April 2 – Lower

This routine had less exercises (one group instead of two) but the exercises were more challenging in terms of form and control so it still took up as much time as a high rep, speedy work out like March 28’s.

Group 1 – Repeat 3 times
Sandbag Toss – 2 Squat Jump combo: 20 lb sandbag with 16 reps – note: try to keep the throw more horizontal than in the video (you don’t need that much height for this). Ideally, you should be having enough room to do two squat jumps before reaching the bag. If you have a lot of extra space, bump it up to three. Remember to focus on contracting the abs, especially in the pick up and throw movements. You’ll also want to remember to keep your chest up and butt down for the squats, you don’t want to have your chest parallel to the group.
Resistance Band Lunges: black band with 25 reps per leg – note: this is the exact same as a normal reverse lunge, so remember to keep pelvis tucked under, hip over your back knee (no leaning forward). The middle of the resistance band should be under the middle/arch of your foot, not your toe or heel. Take the handles with palms facing your thighs. When you’re ready, pull them up to the chest so your palms face away then rotate them to face your chest. The band should be on the inside of your arm (not around the outside). Starting with feet together, step back into the reverse lunge, lower, rise (through the front heel) and step back so feet are together. The band makes you want to lean forward, so be sure to focus on avoiding that. You want to move through these quickly. Even if you’re focussing on form, the goal is to get your heart rate up as well.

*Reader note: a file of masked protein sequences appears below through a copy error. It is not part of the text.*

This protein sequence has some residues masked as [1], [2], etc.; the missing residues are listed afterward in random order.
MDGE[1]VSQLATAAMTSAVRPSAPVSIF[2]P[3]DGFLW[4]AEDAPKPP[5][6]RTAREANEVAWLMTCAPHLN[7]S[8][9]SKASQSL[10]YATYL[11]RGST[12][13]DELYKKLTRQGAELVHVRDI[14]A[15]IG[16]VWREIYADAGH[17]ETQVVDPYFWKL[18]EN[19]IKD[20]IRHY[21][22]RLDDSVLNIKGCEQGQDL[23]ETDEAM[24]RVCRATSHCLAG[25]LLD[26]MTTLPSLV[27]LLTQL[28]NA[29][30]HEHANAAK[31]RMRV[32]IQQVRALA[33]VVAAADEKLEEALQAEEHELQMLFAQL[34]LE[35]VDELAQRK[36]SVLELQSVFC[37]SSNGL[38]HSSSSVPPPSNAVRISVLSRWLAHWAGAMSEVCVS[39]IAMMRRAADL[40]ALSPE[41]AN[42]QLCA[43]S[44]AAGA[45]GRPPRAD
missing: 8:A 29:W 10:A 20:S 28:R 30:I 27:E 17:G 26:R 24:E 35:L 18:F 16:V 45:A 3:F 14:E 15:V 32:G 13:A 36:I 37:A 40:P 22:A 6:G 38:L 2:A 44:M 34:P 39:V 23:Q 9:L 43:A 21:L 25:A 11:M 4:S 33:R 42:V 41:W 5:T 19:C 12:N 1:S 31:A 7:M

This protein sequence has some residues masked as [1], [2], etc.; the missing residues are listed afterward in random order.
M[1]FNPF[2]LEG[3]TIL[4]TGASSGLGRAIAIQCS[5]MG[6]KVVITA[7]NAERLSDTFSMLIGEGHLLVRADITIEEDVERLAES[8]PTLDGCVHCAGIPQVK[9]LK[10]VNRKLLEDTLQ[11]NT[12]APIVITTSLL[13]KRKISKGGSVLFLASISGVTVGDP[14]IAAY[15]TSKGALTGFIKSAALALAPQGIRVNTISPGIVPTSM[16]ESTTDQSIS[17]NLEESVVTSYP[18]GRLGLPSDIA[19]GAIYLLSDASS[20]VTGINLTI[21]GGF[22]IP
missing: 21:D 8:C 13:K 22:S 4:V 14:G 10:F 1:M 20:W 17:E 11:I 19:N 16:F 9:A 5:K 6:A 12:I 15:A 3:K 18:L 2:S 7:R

1-Leg Sit Squat: 12 per leg – note: like with the squate jumps, keep the chest up, no leaning forward, avoid rocking when you are coming up from the bench, and when you’re coming down, control it; don’t just plop down on the bench. There should be almost no sound as you sit. You can do this with a chair or anything else you sit on, if you want, as well. Just focus on pushing up through the heel, and keeping the knee facing forward (it may have a tendency to turn in as you push up). This is easier to track if you have a mirrored surface facing you. You also want to be sure that you’re keeping the raised leg in front of the working leg. Don’t allow it to drop behind or to the side. I usually feel it in that hip flexor area near the end, but you’re not getting as much of a challenge if you drop it down. As you get better at these, you can look for lower surfaces to try this with, but starting out, nothing lower than knee-height at most (so you’re at a 90 degree angle when sitting). Keeping your core/abs tight and using the but to push yourself up for this, is essential!

A note about resistance bands: They come in varying degrees of resistance based on their colours. Yellow is usually considered the lighter of the resistances, so I’d start with that and adjust until you find one with the right level for you.

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Breaks

There’s a whole variety of breaks, but the ones I’m thinking about right now are the unanticipated days where no matter of good intentions will either get you to the gym or give you the strength to get a work out done.

Fatigue/Lack of Energy
Sometimes it’s fatigue or lack of energy. Those days I feel the worst about since it’s usually my fault some how. Maybe I stayed up too late when I knew I shouldn’t have. Maybe I ate a lot of grain carbs and blew out my energy and sugar levels causing them to sag later on. These are the types of break days I try to minimize.

Usually, the lack of energy sensation passes once I force myself into the actual building. Even planning my work out gives me a little boost to overcome this. I do find, if I don’t get myself into the gym, even the parking lot, I know I won’t overcome this challenge.

Illness/Unwell
Then there’s the sick days. I was told once, if it’s above the neck, work through it, and if it’s below, rest it. I don’t know that I would fully agree with this. There are times when the issue below the neck can be worked around and the issue above the neck could easily hinder my ability to perform an exercise safely.